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Who Pays Probate Fees in California?

The San Francisco skyline looms beyond the Golden Gate Bridge.

When an estate goes through probate in California, the money and assets a person leaves behind will inevitably pay for this court-supervised process. Unfortunately, California has one of the most expensive probate procedures in the nation, which includes administrative charges, state-mandated fees paid to the executor and/or attorneys, as well fees associated with a variety of other expenses the estate may incur. Ultimately, it’s the decadent’s estate that’s responsible for paying these fees, which can be considerable depending on the size of the estate.

If you need help finding a financial advisor with estate planning expertise, try connecting with one using SmartAsset’s free tool.

How Does Probate Work in California?

Probate is the legal process for validating a person’s will, settling debts and distributing remaining assets to beneficiaries. In California, probate can take up to 18 months or longer to complete and cost thousands of dollars in fees.

In the Golden State, probate begins when a petition is filed in the superior court where the deceased lived. This is the formal way of letting the court know that the estate needs to start the probate process. The estate’s executor or personal representative begins accounting for the deceased person’s assets, notifying any creditors and paying off debts, and finally, making sure the remaining assets go to the right beneficiaries.

Once these initial steps are completed, the executor shows their work to the court in what’s called a final accounting. After that, they can close the estate, which is like the court’s seal of approval that everything’s been done by the book.

Then again, not all estates will be subject to California’s formal probate process. Estates worth $184,500 or less can file a small estate affidavit to have assets transferred to beneficiaries without a formal probate case being opened. There are other strategies and options for avoiding probate in California, including the use of living trusts, payable on death accounts and transfer on death accounts.

Probate Fees: What Are They and Who Pays Them?

The estate process takes an inventory for the deceased person's assets, notifies any creditors and pays off debts before the remaining assets get distributed to beneficiaries.

The initial step of filing a probate petition comes with a standard administrative or court filing fee, which is currently set at $435 in California. This fee lays the groundwork for the probate case to be officially considered by the court.

Subsequently, executors and attorneys are entitled to compensation for their services according to a statutory fee schedule. This fee structure is designed to be progressive, reflecting the value of the estate in question. The larger the estate, the larger the statutory fee the estate will have to pay its executor and/or attorney.

The rates for these fees, which are set by the state, are as follows:

Value of EstateStatutory Probate Fee
First $100,0004%
Next $100,0003%
Next $800,0002%
Next $9 million1%
Next $15 million0.5%
Amounts above $25 millionCourt determines fee

In the event that the estate hires an attorney, the executor or personal representative will split this statutory fee evenly with the attorney. For example, a $1 million estate would owe $23,000 in statutory fees – half of which ($11,500) would go to the executor, with the other half ($11,500) being paid to the attorney.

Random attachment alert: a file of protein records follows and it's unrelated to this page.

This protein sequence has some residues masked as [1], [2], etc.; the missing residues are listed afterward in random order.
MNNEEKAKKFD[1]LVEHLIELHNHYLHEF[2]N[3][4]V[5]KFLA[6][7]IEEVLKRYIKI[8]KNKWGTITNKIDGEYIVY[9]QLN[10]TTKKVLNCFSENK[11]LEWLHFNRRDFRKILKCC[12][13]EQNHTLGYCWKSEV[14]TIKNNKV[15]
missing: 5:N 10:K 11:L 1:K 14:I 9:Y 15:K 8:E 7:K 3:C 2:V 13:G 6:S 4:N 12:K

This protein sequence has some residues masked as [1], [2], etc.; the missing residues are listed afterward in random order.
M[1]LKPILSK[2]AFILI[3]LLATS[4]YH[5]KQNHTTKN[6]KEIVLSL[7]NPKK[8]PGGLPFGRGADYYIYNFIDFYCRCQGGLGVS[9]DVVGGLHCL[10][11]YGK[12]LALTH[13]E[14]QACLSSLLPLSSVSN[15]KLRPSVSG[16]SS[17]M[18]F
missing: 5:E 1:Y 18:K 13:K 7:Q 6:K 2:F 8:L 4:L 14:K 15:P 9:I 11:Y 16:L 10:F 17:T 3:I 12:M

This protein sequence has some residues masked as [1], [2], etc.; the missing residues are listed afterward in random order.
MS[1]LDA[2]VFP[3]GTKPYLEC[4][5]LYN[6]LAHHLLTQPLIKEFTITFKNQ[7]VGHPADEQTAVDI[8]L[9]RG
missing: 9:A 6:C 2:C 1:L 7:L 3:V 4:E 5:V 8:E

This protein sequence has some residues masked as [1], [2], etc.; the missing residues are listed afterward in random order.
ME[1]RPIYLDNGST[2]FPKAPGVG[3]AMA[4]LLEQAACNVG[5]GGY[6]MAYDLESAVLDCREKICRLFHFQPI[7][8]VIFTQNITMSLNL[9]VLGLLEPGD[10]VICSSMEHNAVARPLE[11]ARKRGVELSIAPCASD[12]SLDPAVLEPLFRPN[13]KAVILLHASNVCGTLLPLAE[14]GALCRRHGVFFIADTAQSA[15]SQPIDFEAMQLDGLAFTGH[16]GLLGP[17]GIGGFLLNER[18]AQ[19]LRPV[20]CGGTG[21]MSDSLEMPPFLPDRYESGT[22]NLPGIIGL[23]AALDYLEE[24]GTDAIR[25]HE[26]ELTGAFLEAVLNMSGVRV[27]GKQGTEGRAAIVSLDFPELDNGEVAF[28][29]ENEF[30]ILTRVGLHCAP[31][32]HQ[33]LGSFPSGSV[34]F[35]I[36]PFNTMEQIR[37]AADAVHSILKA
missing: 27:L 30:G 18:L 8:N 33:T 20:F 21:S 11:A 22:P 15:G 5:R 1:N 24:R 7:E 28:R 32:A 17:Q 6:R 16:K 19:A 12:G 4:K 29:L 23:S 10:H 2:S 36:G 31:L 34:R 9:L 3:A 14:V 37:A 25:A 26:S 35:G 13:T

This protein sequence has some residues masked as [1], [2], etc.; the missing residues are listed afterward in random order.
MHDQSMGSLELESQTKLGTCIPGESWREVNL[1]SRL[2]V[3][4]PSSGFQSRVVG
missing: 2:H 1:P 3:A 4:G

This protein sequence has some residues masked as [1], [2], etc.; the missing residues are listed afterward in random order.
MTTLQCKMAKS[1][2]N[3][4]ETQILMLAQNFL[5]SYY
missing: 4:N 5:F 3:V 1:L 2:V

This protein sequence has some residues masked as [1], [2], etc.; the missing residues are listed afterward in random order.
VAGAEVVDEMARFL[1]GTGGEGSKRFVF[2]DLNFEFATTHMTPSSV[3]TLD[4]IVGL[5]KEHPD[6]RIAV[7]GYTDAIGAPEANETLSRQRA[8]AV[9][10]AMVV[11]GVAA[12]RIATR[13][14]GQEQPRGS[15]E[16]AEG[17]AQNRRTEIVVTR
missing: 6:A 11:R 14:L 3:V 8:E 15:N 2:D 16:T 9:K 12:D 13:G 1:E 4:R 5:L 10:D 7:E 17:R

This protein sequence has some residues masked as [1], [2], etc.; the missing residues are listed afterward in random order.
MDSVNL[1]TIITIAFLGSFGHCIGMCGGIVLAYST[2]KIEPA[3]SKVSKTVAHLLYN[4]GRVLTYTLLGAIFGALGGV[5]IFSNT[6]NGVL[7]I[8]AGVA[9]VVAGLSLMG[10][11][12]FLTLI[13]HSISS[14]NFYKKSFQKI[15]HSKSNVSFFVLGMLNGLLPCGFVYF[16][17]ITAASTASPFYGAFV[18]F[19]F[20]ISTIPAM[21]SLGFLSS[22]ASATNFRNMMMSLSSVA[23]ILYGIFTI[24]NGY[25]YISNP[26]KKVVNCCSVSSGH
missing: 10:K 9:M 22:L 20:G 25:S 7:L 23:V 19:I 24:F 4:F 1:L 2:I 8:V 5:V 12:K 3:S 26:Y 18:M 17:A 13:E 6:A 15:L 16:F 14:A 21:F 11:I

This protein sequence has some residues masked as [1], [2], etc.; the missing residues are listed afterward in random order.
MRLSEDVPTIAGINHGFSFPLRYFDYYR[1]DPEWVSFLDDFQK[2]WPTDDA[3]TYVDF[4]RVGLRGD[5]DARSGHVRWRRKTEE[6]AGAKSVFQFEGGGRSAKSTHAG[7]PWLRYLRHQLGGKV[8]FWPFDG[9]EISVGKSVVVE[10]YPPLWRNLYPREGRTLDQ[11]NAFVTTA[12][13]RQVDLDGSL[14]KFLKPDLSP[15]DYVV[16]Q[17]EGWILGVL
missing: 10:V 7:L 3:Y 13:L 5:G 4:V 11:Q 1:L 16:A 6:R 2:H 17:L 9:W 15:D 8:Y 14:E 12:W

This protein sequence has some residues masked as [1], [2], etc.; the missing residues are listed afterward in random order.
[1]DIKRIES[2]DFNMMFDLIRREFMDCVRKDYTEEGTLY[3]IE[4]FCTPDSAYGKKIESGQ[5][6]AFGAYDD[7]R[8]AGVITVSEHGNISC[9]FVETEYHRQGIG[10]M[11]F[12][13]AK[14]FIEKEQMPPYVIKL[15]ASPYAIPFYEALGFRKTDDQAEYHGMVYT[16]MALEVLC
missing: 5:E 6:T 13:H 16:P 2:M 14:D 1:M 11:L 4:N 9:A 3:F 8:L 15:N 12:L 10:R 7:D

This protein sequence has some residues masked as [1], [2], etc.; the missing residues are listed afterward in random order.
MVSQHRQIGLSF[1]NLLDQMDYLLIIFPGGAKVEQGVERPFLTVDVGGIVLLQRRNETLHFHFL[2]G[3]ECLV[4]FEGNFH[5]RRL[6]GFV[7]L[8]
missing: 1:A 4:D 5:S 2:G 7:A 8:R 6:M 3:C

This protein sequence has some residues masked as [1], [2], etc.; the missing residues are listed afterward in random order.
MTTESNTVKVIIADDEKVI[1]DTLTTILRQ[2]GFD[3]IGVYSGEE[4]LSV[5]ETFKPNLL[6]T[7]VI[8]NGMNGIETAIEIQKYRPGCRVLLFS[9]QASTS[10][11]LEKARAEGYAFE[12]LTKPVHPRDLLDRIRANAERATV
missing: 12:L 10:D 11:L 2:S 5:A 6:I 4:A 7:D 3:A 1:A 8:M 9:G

Extraordinary Service Fees

However, additional fees may be incurred for what California law terms as “extraordinary services.” These are services that extend beyond the customary duties of an executor or attorney, such as managing real estate sales, resolving complex tax issues or engaging in litigation on behalf of the estate. They arise when the estate’s administration involves tasks that are not typical and therefore, cannot be covered by the standard statutory fees.

The estate is tasked with covering these fees, often necessitating the personal representative or executor to pay them upfront with the expectation of later reimbursement from the estate’s assets.

The amount of compensation for extraordinary services is not fixed but is determined on a case-by-case basis. This ensures that the compensation is commensurate with the particular challenges and intricacies of the tasks performed, upholding the principle that the services provided are as unique as the estate itself.

Bottom Line

An estate planning attorney meets with a client to discuss her will.

Ultimately, it’s the estate itself – not the beneficiaries – that’s responsible for paying probate fees in California. These charges include the cost of filing the initial probate petition, fees dues to the executor and/or attorney and the cost of extra services the executor may render or arrange on behalf of the estate.

Tips for Avoiding Probate

  • Be sure to add beneficiaries to your bank accounts and investment accounts. Adding payable on death or transfer on death designations to your accounts means they’ll be excluded from probate and quickly pass to your named beneficiaries.
  • If you’re interested in structuring your estate so that it bypasses probate, consider speaking with a financial advisor with estate planning expertise. Finding a financial advisor doesn’t have to be hard. SmartAsset’s free tool matches you with up to three vetted financial advisors who serve your area, and you can have a free introductory call with your advisor matches to decide which one you feel is right for you. If you’re ready to find an advisor who can help you achieve your financial goals, get started now.

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